DEAR AMY: I’m a man in my early 40s. Recently, through work, I’ve found myself in a mentor role with a 20-year-old girl. (I feel I need to say, in this day and age, that there is nothing improper happening between us.) Through the mentoring process, she recently confessed to me that she had been sexually assaulted (raped) her first semester of college. She cried and referred to it over and over as “her fault,” due to the fact that she agreed to meet this person and got into a situation where it could happen. I don’t know much about this stuff, but I do know that it was most definitely not “her fault.” She told me that she has never told anyone, because she was ashamed. Sadly, she does not have a very open relationship with her parents and considers them very judgmental. She cried and cried and is obviously in great mental anguish over this incident. It was absolutely heartbreaking. I know from a previous conversation that her family went to group therapy when she was younger. So I suggested that she should see a therapist just to have someone to talk to. I suggested she contact her old family therapist for a referral, but she told me she would be ashamed and couldn’t. As a mentor, I won’t bring it up again, but I know she needs help. I truly think this experience is impacting her life. She seems to have issues with self-esteem. She thinks she can deal with this alone. What should I do? What services exist to help her through this? She doesn’t think she can talk about it with anyone, so is there a solution for her?
Mentor Over My Head
DEAR MENTOR: Your mentee entrusted you with her traumatic story, and it seems that she chose well. She obviously needs to talk about this, and she is willing to talk about it, under limited circumstances.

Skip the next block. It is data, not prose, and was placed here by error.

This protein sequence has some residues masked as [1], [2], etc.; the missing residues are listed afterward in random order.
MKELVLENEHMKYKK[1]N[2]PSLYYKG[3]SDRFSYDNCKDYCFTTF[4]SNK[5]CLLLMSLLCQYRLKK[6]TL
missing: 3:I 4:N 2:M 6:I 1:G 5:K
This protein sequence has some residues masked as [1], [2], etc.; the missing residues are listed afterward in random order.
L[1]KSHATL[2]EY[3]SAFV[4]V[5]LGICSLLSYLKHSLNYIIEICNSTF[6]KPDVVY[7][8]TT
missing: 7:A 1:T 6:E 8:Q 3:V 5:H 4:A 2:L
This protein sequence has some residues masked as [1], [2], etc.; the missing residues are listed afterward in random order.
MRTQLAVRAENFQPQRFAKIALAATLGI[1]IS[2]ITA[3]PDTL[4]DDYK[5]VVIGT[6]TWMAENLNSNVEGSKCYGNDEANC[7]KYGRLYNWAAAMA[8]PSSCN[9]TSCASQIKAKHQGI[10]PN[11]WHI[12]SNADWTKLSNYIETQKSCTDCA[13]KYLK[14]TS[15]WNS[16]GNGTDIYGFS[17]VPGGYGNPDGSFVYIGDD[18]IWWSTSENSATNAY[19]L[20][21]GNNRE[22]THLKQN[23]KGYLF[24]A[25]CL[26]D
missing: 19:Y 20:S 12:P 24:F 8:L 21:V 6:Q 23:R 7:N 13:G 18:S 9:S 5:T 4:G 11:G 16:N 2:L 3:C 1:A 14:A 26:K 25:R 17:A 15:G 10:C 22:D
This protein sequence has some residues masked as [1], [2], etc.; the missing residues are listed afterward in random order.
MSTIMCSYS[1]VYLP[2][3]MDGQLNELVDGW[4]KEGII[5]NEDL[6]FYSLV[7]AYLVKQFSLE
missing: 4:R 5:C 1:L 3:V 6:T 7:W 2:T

I hope you will follow up with one more suggestion for her: You should point her toward RAINN.org, where she can connect with an online or phone counselor. She can also connect with other survivors, at her own pace. RAINN recently added a 24/7 “chat” function to their website, so that people who really don’t use telephones as often as text (any 20-year-old would fit into this category) can initiate a text-based help session. A RAINN counselor could point her toward local services, but would also listen (anonymously).
She can recover from this, but she should have more support. Your compassion and concern is an important first step.
DEAR AMY: I have two different female friends who constantly speak to me about how horrible their husbands are. This has been going on for some time. It’s exhausting. Neither of the women will leave their husband, and they don’t listen to my suggestions. I’m tired of hearing about it, but at the same time, I don’t want to shut them out. They are both being gaslighted by their husbands, and when I point it out, I’m the crazy one. One of the husbands is physically abusive, and I feel like the other is surely on his way — based on scenarios I’m told about. I’ve given them both resources to utilize. I’ve shared my story of how I was able to get out of an abusive relationship. I really don’t know how to proceed. It’s taking a toll on me.
DEAR TIRED: I prescribe a course of loving detachment. This is where you listen and bear witness, but don’t weigh in with advice, opinions or fixes.
You need only say, “Well, I hope that someday you will be ready to leave. When you’re ready, I’ll do my best to help.”
It’s a perverse aspect of human nature that the more forcefully someone tries to fix another’s problems, the more forcefully they may resist. These friends might expect your exasperated and tense reactions to their stories. When you change the script, their attitudes could start to shift.
You absolutely must take care of yourself. If this burden brings you way down, then these abusive relationships will have claimed another victim.
DEAR AMY: “Torn” relayed her shock that her husband of 16 years had been smoking cigarettes the whole time. I was shocked at her sense of smell. Non-smokers can detect cigarette smoke on someone’s skin and clothing in a nanosecond.
DEAR NON-SMOKER: I had the same thought. Either “Torn’s” husband is extremely stealthy, or she should get herself to an ear/nose/throat doctor.